A Starfish Approach to Population Health
Apr 4 2017 - Russell Kohl, MD, FAAFP
Physicians are going to have to change their mindset from individual health to population health. While this sentiment seems to be gaining in popularity as we face the transition from volume- to value-based payments, it overlooks a simple fact—primary care doctors have always done both. Populations are made up of individuals, so to better care for populations, we need to provide better care to individuals. I took an oath to do what was best for the patient in front of me, reverberates somewhere deep within the physician psyche. We cling to the story of the man on the beach flinging starfish back into the ocean, knowing that we are making a difference for “this one.” We recognize and celebrate that foundational tenet of medicine—the patient-physician relationship. However, physicians also realize that our challenge goes far beyond a single starfish. Effective population health is not a bulldozer trying to push groups of starfish across the beach. It’s the ability to identify which starfish will make it back to the ocean on their own, which will dry out and perish first and which can be tossed back by an assistant with a shorter throw. All of these decisions attempt to create optimal paths across the beach to effectively return the most starfish to the ocean. Population health recognizes that the entire team has a responsibility to help each one, but that the strong throw of the physician isn’t required for every starfish.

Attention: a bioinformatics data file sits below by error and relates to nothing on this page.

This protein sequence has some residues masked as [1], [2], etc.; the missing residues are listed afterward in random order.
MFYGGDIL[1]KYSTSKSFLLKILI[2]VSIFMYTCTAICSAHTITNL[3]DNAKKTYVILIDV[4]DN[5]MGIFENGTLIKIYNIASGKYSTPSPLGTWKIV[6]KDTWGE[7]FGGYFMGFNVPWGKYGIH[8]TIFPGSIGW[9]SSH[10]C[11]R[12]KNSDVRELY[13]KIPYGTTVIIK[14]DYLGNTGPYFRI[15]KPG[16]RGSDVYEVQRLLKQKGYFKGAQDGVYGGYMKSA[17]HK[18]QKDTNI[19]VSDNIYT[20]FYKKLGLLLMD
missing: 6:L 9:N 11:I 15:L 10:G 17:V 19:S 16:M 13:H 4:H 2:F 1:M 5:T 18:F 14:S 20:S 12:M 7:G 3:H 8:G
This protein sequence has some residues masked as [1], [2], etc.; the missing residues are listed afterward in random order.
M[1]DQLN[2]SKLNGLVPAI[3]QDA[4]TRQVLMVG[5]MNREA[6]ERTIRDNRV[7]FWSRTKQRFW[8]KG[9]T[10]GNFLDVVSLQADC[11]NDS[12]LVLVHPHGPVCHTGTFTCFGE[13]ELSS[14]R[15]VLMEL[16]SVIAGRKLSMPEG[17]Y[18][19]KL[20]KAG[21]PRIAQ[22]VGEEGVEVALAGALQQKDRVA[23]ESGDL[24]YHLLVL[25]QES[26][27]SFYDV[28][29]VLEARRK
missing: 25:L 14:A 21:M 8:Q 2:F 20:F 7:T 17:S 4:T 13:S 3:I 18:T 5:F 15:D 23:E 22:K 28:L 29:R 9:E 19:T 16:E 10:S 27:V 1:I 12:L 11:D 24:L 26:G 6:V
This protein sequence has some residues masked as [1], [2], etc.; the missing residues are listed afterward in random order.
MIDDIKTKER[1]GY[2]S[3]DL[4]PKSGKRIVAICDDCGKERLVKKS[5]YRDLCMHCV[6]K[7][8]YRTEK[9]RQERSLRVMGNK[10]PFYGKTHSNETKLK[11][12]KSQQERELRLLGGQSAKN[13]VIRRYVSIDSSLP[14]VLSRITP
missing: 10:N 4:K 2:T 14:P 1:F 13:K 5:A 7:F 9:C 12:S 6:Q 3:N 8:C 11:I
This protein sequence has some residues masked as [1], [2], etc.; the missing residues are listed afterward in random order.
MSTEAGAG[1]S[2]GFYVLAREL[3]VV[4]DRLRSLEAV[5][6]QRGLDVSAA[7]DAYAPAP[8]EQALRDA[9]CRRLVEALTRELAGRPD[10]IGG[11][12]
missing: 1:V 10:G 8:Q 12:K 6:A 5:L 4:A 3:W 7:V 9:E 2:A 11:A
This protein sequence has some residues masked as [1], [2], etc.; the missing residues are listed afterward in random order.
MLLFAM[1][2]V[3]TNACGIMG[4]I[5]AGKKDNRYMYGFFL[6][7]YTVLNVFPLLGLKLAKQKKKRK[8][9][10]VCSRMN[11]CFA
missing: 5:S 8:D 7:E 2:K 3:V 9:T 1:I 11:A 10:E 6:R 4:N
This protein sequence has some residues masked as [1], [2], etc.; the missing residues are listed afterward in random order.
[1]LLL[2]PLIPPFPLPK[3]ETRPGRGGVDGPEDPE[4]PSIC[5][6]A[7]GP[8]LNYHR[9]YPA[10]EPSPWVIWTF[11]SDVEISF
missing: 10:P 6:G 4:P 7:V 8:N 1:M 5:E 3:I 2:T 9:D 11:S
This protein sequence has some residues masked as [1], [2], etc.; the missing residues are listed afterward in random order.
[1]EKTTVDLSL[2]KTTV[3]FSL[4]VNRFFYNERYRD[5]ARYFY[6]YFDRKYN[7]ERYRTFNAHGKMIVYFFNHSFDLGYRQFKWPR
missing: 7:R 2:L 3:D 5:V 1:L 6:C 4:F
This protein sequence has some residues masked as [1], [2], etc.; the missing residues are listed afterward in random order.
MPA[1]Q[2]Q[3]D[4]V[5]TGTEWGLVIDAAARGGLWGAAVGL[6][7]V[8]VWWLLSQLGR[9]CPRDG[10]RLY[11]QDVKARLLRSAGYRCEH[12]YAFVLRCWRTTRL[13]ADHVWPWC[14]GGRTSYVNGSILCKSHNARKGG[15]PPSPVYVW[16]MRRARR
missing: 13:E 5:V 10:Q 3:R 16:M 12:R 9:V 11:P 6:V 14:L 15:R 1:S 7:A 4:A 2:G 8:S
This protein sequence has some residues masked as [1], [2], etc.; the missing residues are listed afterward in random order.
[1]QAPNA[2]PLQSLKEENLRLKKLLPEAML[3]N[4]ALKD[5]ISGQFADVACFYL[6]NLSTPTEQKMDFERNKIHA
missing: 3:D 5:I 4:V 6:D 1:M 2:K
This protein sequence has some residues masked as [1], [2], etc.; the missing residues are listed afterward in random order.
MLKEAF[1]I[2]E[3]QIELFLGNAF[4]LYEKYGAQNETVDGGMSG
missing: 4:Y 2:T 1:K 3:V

A turning point for many young physicians is when they realize they can’t save every patient; some turn cynical, some become more compassionate, but all are changed. That realization brought a different mindset to me—I don’t have to save them all. Many of the people I have cared for in my career didn’t require a physician—they required someone to listen, care and offer simple advice. The only glory to being outnumbered and overworked is when you begin to redefine the problem of trying to care for all and realize that the problem isn’t one of volume, it’s one of targeting. Who really needs to see me? That’s what population health aims to define. No change is required from the physician to move from personal care to population health, but instead there’s a change required to the population that sees the physician. As physicians, we simply have to keep up the long tossing of starfish, trusting that the starfish we are directed to are the ones that most need us and celebrating the success of our medical teammates with their equally important shorter throws.
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